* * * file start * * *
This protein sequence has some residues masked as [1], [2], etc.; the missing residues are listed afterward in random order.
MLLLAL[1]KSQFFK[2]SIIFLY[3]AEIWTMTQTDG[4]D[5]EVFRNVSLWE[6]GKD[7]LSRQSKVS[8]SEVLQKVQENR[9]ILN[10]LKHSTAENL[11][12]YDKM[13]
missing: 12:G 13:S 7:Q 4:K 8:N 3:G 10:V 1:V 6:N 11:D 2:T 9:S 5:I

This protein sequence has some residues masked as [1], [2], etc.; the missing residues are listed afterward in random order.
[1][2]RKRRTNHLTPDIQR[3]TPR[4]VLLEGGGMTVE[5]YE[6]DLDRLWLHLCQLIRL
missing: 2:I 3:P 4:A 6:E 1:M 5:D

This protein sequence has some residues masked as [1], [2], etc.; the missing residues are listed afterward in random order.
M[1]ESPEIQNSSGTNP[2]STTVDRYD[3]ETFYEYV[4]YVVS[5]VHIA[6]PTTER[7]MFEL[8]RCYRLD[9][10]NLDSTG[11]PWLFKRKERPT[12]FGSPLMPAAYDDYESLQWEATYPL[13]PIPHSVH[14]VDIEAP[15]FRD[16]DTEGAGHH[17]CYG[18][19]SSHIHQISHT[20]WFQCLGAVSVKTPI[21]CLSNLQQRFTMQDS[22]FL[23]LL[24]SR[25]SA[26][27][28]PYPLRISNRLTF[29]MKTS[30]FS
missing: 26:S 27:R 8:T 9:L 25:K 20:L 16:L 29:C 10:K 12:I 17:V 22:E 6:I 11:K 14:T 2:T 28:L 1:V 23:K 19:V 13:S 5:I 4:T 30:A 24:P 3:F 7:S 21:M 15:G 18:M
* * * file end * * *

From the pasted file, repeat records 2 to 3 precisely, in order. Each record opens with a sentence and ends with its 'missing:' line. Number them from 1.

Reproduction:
This protein sequence has some residues masked as [1], [2], etc.; the missing residues are listed afterward in random order.
[1][2]RKRRTNHLTPDIQR[3]TPR[4]VLLEGGGMTVE[5]YE[6]DLDRLWLHLCQLIRL
missing: 2:I 3:P 4:A 6:E 1:M 5:D

This protein sequence has some residues masked as [1], [2], etc.; the missing residues are listed afterward in random order.
M[1]ESPEIQNSSGTNP[2]STTVDRYD[3]ETFYEYV[4]YVVS[5]VHIA[6]PTTER[7]MFEL[8]RCYRLD[9][10]NLDSTG[11]PWLFKRKERPT[12]FGSPLMPAAYDDYESLQWEATYPL[13]PIPHSVH[14]VDIEAP[15]FRD[16]DTEGAGHH[17]CYG[18][19]SSHIHQISHT[20]WFQCLGAVSVKTPI[21]CLSNLQQRFTMQDS[22]FL[23]LL[24]SR[25]SA[26][27][28]PYPLRISNRLTF[29]MKTS[30]FS
missing: 26:S 27:R 8:T 9:L 25:K 20:L 16:L 29:C 10:K 12:I 17:V 22:E 6:I 11:K 14:T 2:T 28:L 1:V 23:K 19:V 13:S 5:I 4:T 30:A 24:P 3:F 7:S 21:M 15:G 18:M